“I had no real interest in getting the degree itself,” Stegemoeller said. “I just wanted to keep studying philosophy because it was good for me. I was interested in it and my course of study was also in literature which I was fascinated by at the time. I got offered a really, really good fellowship that just let me do all that work and get paid for it. I just got the degree along the way.”

The doctorate title is commonly known to denote an expertise in a particular field; Stegemoeller believes that specifically in the humanities this may not hold true. This falsehood factors into students’ decisions to complete a doctoral degree for, in Stegemoeller’s opinion, the wrong reason.

“I actually think this is a huge problem with the way the PhD is structured in the humanities,” Stegemoeller said. “There’s lots of kids who go through the higher education system and come out with a prestigious degree and virtually nothing to say. It might look good to an employer, but then what do you know about the world, or yourself or life?”

Even in the pursuit of knowledge, Stegemoeller believes his students may find reading books more valuable and worthwhile than the intense four year doctoral program. 

“The students who have pursued PhDs that I think I’m partially responsible for are not particularly happy kids,” Stegemoeller said. “I would instead urge my students to learn to love to read and think — then they could do all this stuff for free.” 

Alternatively, English teacher Dr. Lauren Brozovich believes that a PhD is crucial for students who want to learn at advanced levels. 

“Doing something at a high level can help you do it at a lower level,” Brozovich said. “If you have depth of knowledge, you’re just not concerned about the types of questions you’re going to get asked. “I may not know the answer to something the same way my colleagues may not know the answer, but I know how to quickly get an answer. Additionally, if your level of mastery is more shallow, you can kind of feel that you could be nervous about questions.”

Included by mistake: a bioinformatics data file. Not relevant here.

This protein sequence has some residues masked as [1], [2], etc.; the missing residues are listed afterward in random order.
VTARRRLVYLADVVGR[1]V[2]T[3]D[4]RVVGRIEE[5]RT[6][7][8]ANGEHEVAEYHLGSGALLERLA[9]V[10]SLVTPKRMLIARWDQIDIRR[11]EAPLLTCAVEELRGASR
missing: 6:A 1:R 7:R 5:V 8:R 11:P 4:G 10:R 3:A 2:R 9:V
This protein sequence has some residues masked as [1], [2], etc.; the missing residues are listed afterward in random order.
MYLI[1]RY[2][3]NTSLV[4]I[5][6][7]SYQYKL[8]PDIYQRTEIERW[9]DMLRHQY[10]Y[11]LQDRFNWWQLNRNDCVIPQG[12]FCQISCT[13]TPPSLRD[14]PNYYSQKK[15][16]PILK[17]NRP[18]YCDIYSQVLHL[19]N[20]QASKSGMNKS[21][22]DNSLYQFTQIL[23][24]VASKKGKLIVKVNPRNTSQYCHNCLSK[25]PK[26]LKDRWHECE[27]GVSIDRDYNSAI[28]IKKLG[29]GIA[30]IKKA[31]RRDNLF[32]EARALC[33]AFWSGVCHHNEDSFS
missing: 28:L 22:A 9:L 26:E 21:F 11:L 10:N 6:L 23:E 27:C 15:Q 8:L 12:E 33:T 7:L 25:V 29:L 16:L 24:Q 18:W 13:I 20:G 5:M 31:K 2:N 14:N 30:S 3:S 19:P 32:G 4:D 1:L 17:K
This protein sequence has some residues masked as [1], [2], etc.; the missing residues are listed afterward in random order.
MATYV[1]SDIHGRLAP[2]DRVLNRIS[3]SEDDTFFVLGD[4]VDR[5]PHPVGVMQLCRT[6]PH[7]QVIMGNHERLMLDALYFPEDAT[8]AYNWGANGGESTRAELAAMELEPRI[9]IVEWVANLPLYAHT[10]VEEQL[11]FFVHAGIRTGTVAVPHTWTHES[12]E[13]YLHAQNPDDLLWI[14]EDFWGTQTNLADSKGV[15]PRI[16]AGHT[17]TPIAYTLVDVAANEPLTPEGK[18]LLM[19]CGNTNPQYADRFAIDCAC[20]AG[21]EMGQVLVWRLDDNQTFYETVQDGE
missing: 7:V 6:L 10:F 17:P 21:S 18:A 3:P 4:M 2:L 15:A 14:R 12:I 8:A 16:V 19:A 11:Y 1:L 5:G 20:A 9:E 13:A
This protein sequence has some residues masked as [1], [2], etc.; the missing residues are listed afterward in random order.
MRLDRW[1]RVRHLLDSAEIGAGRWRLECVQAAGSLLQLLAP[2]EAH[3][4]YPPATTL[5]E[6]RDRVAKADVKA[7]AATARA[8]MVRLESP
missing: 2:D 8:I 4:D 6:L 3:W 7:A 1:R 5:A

Brozovich received her PhD in English literature focusing on 20th century American literature, lyric poetry of the 21st and 20th centuries, and ecocriticism. At her graduate school, the curriculum offered pedagogy courses for students aspiring to enter the teaching profession.

“The senior professor teaching that course comes and observes the teaching fellow’s teaching and gives critical advice on how to get better,” Brozovich said. “And so a PhD is a great opportunity to learn how to teach. Having done research, it helps students build on ideas from scholars.”

Despite the benefits of doctorate studies, some like Stegemoeller claim it unnecessary. The demanding time, money and energy commitment may be too much for those with alternate goals.

“[Getting a degree] is like saying, ‘I’m gonna run a six minute mile,’ instead of, ‘I’m gonna go get fit,’” Stegemoeller said. “There’s nothing magical about it, but the whole structure of it forces you to do stuff that would be hard to do otherwise.”

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About the Contributors
Joseph Sun, Academics Editor
Oliver Peck, Academics Editor
Christian Warner, Staff Writer